Thermo-Chemical Storage Systems Essay

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Thermochemical heat storage can be physical (sorptive) or chemical based on the material used. The storage system which does not involve the production of new compound is called sorptive storage while those which involve formation of new compound are called chemical storage. The successful thermochemical storage system is sorptive storage system that works on utilizing the heat of reaction enthalpy. Thermochemical storage has considerable benefits when compared to sensible and the latent-heat thermal energy storage systems since it is easily controllable which prevents the heat loss. The features of sorptive heat storage technology enables the implementation on a large scale.
Firstly, charging process of the thermochemical storage method
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The features like increased storage capacity, decreased heat loss to the environment and flexibility of heat storage over a wide range of temperatures makes the thermochemical storage system superior to other storage systems.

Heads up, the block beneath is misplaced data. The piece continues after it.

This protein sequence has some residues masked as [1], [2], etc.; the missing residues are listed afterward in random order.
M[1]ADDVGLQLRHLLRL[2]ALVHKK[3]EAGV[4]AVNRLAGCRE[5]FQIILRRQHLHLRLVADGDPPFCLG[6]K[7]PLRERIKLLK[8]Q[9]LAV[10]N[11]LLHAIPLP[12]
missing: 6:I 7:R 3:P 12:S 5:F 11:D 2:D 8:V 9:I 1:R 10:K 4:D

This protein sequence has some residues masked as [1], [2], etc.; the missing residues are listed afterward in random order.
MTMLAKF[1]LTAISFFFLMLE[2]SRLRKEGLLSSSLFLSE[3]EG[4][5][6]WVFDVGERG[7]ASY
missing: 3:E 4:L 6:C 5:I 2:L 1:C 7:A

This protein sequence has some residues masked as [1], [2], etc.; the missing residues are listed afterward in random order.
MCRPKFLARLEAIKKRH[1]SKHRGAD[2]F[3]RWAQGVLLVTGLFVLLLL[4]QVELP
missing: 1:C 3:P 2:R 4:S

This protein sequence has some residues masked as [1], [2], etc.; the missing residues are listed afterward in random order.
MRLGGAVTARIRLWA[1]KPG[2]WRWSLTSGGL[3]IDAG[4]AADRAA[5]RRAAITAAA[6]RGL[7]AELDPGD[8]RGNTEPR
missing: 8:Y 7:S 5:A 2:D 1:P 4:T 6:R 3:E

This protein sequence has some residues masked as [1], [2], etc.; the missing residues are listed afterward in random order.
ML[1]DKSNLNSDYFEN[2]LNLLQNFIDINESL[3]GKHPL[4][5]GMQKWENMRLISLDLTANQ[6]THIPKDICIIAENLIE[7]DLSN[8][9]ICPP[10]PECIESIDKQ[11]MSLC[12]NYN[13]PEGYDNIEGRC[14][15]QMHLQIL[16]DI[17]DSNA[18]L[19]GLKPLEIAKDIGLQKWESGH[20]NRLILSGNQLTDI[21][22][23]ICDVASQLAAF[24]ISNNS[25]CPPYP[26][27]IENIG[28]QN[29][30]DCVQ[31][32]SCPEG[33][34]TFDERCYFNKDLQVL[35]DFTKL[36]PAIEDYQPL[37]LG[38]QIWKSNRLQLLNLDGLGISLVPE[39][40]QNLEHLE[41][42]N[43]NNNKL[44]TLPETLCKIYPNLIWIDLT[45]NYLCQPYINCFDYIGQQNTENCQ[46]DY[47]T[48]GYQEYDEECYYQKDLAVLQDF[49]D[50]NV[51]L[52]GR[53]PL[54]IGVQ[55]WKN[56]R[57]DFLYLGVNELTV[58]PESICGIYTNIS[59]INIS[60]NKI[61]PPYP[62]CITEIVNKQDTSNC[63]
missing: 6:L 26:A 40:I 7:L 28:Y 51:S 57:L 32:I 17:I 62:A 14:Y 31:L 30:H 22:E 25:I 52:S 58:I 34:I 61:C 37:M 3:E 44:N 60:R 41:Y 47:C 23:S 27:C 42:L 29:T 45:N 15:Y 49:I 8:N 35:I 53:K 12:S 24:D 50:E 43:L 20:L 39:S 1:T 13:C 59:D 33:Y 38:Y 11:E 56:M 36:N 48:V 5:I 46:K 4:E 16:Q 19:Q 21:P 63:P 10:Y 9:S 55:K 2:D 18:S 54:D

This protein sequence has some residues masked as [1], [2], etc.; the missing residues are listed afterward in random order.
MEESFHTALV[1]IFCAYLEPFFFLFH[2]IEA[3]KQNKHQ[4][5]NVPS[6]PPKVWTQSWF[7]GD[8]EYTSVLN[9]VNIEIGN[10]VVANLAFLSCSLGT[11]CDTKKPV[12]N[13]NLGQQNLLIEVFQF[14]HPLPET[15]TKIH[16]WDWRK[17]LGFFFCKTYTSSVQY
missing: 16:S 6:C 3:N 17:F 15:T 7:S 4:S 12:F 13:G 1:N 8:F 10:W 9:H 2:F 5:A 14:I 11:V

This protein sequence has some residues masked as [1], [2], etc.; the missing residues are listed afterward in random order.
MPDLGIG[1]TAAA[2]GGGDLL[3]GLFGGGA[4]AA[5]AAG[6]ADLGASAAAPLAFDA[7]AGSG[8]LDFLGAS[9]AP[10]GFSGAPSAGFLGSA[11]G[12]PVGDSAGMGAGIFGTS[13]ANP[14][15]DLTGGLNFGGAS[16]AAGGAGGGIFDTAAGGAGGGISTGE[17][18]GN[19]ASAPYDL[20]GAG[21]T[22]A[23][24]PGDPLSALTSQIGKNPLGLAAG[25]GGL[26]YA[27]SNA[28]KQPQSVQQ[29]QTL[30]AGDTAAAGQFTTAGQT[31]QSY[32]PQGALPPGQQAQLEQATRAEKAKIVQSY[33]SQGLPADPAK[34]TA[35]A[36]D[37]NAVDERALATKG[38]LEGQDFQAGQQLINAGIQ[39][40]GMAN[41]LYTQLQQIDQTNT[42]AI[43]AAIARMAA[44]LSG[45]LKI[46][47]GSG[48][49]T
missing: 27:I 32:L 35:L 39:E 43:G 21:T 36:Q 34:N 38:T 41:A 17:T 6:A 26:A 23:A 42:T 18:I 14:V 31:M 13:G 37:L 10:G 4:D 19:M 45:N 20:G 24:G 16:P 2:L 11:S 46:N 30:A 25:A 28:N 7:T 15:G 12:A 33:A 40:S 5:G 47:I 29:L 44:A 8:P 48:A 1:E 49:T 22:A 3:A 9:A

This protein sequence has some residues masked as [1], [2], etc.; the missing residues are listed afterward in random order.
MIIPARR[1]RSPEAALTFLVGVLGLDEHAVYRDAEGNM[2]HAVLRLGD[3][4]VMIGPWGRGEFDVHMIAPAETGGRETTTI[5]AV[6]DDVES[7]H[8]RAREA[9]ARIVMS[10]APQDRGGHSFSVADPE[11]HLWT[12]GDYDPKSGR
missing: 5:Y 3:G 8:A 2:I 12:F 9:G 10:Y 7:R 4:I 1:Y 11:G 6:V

The sorptive technology involves the absorption or adsorption of molecules through a reaction thereby storing heat. This kind of sorption system results in the formation of physical bond between the reaction pair, adsorbent (A) and adsorptive (B), which has a preferably high energy turnover. The preferred reaction is mostly reversible in order to perform many charge and discharge cycles.
A + B ↔ AB + heat (see Figure 2) Figure 2: Schematic diagram of sorptive thermal energy storage technology
When charging the compound, heat is applied to substance AB which dissociate into separate A and B molecule/compound. The storage is facilitated by using certain inhibitors that control the reverse reaction. To release heat, the A and B components are reacted by removal of inhibitors, ultimately favoring the reaction, resulting in the formation of compound AB and releasing heat. During this cyclic process, when the reaction between A and B is prevented, the heat which can be stored due to chemical energy cannot be released. The adsorbent such as zeolite (see Figure 3) react with water thereby act as a sorptive storage material where adsorption of water
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